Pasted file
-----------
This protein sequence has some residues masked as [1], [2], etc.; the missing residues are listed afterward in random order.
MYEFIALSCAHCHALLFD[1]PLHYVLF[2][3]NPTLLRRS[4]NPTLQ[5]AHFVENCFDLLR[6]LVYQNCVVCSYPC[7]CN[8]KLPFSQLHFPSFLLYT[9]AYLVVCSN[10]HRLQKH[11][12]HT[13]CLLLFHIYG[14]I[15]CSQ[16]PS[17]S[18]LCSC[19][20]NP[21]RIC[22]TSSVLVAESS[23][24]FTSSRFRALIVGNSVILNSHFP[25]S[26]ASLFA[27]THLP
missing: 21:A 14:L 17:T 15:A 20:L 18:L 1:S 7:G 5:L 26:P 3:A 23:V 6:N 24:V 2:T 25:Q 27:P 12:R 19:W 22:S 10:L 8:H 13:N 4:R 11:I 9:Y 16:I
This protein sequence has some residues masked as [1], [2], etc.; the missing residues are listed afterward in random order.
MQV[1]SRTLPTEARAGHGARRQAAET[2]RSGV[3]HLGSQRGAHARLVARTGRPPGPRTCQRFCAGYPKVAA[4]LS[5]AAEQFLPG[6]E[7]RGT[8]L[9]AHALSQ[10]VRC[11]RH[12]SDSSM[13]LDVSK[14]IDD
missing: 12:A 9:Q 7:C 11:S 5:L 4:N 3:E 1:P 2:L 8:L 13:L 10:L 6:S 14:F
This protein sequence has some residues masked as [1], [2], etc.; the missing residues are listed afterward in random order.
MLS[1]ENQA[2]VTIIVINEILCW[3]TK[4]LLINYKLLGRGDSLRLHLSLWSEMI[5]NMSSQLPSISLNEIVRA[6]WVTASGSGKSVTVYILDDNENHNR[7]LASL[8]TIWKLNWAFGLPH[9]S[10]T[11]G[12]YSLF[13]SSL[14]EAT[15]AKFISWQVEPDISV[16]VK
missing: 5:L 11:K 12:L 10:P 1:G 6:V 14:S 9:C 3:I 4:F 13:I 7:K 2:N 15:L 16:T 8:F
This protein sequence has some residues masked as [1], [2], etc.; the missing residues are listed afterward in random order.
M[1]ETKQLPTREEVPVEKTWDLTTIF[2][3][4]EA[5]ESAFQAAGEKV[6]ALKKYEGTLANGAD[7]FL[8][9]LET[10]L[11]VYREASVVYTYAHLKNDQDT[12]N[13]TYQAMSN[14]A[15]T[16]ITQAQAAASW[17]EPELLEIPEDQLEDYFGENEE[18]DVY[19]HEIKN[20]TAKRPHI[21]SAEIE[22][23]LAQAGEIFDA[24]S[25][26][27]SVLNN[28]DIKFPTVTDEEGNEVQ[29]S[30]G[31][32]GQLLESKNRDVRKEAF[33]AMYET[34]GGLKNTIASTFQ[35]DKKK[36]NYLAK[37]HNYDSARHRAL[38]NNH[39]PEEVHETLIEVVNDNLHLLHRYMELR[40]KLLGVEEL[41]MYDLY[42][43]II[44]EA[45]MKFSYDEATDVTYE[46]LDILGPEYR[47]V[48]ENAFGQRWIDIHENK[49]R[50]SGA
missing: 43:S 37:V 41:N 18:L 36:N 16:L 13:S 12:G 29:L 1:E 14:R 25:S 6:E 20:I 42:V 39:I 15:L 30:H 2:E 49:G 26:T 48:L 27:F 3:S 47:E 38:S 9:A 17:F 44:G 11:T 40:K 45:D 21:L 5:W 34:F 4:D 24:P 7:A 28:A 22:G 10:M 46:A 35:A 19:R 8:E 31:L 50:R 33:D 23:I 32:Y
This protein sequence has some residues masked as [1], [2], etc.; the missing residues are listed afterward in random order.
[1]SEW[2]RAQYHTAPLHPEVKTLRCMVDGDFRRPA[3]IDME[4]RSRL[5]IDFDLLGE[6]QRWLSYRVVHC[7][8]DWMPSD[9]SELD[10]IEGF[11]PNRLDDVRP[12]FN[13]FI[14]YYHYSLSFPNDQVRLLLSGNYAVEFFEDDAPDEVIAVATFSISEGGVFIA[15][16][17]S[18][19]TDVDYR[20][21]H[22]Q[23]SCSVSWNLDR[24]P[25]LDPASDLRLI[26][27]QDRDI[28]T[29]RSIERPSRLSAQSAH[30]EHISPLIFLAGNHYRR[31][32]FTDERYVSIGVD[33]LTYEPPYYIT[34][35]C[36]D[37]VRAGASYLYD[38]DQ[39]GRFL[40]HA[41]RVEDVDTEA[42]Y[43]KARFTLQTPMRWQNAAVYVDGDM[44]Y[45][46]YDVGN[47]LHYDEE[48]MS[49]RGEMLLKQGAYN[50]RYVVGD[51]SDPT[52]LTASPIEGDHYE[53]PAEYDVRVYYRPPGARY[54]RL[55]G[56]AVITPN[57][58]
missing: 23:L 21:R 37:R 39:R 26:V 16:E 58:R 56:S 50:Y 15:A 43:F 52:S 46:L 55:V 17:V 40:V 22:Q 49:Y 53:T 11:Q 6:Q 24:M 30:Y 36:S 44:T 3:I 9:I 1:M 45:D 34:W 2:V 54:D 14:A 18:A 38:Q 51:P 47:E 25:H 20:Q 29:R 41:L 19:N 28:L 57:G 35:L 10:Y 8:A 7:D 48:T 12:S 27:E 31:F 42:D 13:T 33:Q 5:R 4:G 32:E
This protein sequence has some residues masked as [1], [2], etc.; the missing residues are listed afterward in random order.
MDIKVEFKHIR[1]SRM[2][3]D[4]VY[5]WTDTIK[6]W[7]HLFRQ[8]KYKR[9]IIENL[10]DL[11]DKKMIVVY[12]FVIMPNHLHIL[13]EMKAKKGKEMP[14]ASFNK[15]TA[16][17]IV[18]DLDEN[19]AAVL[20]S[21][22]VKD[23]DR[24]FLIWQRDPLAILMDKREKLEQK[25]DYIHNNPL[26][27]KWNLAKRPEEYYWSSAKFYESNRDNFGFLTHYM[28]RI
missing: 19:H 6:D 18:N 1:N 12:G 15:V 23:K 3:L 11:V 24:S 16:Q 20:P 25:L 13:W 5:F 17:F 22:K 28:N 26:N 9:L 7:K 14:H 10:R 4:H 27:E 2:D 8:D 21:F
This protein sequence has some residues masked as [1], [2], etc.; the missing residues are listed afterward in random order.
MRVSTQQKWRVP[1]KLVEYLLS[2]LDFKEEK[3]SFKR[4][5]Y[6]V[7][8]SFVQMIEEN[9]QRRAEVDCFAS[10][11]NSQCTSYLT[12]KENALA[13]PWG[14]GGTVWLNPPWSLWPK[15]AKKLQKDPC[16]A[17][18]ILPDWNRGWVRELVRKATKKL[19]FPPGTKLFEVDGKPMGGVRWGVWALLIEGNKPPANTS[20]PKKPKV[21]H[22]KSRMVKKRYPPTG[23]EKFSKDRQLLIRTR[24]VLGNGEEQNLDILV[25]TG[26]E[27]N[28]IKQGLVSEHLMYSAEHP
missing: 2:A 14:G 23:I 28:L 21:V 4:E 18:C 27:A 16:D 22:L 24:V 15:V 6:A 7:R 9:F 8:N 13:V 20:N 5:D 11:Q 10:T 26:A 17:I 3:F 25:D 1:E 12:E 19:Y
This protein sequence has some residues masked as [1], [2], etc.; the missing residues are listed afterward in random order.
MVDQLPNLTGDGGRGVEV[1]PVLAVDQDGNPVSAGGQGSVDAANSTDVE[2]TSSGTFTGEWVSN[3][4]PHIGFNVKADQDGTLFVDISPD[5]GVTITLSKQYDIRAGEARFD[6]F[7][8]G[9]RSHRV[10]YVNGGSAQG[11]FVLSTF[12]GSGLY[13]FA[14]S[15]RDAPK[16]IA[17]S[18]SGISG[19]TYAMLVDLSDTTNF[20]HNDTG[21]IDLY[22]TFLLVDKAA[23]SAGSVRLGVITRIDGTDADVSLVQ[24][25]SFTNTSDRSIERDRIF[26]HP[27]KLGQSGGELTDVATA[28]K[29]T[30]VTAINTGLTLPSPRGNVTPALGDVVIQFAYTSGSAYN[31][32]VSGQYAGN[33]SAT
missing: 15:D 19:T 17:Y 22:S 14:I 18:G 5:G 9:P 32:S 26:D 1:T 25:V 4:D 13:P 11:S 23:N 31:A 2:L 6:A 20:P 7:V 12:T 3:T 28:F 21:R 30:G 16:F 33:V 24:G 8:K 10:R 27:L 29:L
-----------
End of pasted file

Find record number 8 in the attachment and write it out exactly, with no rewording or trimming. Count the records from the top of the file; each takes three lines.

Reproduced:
This protein sequence has some residues masked as [1], [2], etc.; the missing residues are listed afterward in random order.
MVDQLPNLTGDGGRGVEV[1]PVLAVDQDGNPVSAGGQGSVDAANSTDVE[2]TSSGTFTGEWVSN[3][4]PHIGFNVKADQDGTLFVDISPD[5]GVTITLSKQYDIRAGEARFD[6]F[7][8]G[9]RSHRV[10]YVNGGSAQG[11]FVLSTF[12]GSGLY[13]FA[14]S[15]RDAPK[16]IA[17]S[18]SGISG[19]TYAMLVDLSDTTNF[20]HNDTG[21]IDLY[22]TFLLVDKAA[23]SAGSVRLGVITRIDGTDADVSLVQ[24][25]SFTNTSDRSIERDRIF[26]HP[27]KLGQSGGELTDVATA[28]K[29]T[30]VTAINTGLTLPSPRGNVTPALGDVVIQFAYTSGSAYN[31][32]VSGQYAGN[33]SAT
missing: 15:D 19:T 17:Y 22:S 14:I 18:G 5:G 9:P 32:S 26:D 1:T 25:V 4:D 13:P 11:S 23:N 31:A 2:L 6:A 20:P 7:V 12:T 3:T 28:F 21:R 30:G 16:F 33:V 24:G 8:K 10:R 27:L 29:L